Nov 18, 2013

Rethink Your Off-Season

Cycling strategy to bring better results in the spring

Winter season can throw a wrench into the best laid plans when it comes to maintaining a high level of fitness and readiness. Typically, the peak reached near the end of the active season fades through the colder months, then comes a rush to get back in form when the days get longer. While some seasonality in conditioning can bring variety and be a good thing, too much of a dip can make reconditioning difficult.

It's wise to look for ways to keep a good fitness regimen going. Taking a few weeks away from single-focus training to work at an approach that looks at overall wellness can rejuvenate mind and body. Burnout, either physically or mentally, sets riders back much more than taking a few weeks at a lower level will do when you get back on the bike hardcore. The right approach is all about finding the best balance for you. Try these ideas to help keep your off-season productive, with an emphasis on cycling sports.

Make the Most of the Dip

Increased upper body strength will help your overall efficiency and increase endurance.

Instead of just trying to find ways to maintain the routines from the height of the season, look into how your overall performance can be enhanced through variations in the methods you are using. Concentrating on strength exercises to build muscle all over your body can yield returns when the focus returns to being on the bike. Adding general strength training to spinning and cycling as much as time allows can benefit your performance down the line. Increased upper body strength will help your overall efficiency and increase endurance.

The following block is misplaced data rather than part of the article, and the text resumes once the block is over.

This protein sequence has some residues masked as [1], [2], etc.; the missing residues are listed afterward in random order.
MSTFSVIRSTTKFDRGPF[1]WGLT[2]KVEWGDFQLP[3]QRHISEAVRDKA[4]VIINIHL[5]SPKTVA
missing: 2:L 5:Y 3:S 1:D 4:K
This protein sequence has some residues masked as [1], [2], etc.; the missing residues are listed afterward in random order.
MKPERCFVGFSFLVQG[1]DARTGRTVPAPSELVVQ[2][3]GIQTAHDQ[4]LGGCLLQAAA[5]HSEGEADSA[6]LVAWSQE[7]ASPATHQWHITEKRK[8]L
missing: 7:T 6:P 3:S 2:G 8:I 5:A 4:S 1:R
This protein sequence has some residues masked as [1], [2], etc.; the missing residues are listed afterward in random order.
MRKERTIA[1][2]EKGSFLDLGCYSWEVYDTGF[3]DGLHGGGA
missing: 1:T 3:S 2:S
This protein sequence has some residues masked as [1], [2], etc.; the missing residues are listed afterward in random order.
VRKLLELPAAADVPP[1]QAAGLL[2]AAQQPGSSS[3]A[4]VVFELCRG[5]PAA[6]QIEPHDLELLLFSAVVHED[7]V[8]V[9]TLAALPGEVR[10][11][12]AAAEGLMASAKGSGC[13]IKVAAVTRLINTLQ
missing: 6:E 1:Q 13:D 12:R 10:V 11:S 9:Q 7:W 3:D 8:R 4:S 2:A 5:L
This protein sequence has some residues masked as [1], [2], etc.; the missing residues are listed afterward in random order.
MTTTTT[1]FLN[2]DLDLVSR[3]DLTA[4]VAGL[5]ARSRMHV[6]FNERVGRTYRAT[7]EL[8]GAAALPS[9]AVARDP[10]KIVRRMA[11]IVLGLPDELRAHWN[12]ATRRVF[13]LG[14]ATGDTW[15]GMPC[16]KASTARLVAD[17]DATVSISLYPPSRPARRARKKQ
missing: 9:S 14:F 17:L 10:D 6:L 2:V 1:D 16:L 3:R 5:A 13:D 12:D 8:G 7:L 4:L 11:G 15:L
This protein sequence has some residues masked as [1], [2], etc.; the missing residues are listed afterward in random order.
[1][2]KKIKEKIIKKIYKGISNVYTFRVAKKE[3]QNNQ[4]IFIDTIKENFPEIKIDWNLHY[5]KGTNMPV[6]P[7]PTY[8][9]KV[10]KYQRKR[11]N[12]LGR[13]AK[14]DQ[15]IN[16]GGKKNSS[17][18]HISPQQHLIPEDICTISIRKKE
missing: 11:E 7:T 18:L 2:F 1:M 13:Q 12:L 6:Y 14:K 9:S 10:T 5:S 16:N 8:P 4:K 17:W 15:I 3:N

Remember to balance workout methods to include well-rounded approaches to building muscle. Doing lots of push ups, for example, needs to be planned together with a pulling exercise to help with posture and fight against potential injury.Core workout routines off-bike can include medicine ball rolls, squats, flexibility enhancers, and jumping exercises. Swimming is an excellent core workout that can add to your overall fitness level and be a nice change of pace.

Shifting in and Out of the Off Season

Taking your workout from the day-to-day push of your season through the off period and emerging strong on the other side is the goal. Start your off-season with a few days of rest and relaxation. Give yourself a break then begin a regimen focused on your entire wellness as a way of life. Riding a fixie is a good choice for your cycling portions. Locked into one gear and using your own body for braking is a great way to emphasize smooth pedaling techniques.

Segment your training in three phases - the first month of the off-season, it's fine to keep a more relaxed pace. Pick things up after that, and go over your nutrition routines to make sure you are eating the right foods. You should have taken your calorie intake down while pacing yourself slower. Now it's time to start adding energy foods back. As the next season draws nearer, spend more time on the bike and be less focused on core exercises, but don't drop them entirely. Get yourself, and your bike, tuned up for what's to come.

Core training in the gym, combined with nice rides in your target aerobic zone and solid nutrition keep your body ready for the quicker pace and harder workouts when the season draws near. Taking breaks helps keep you mentally sharp and helps you refocus when it's time to. One of the keys to a successful riding season is how you handle the break. Balancing down time with strength training and pedal work can see you emerge from the off-season in fine form and ready to go.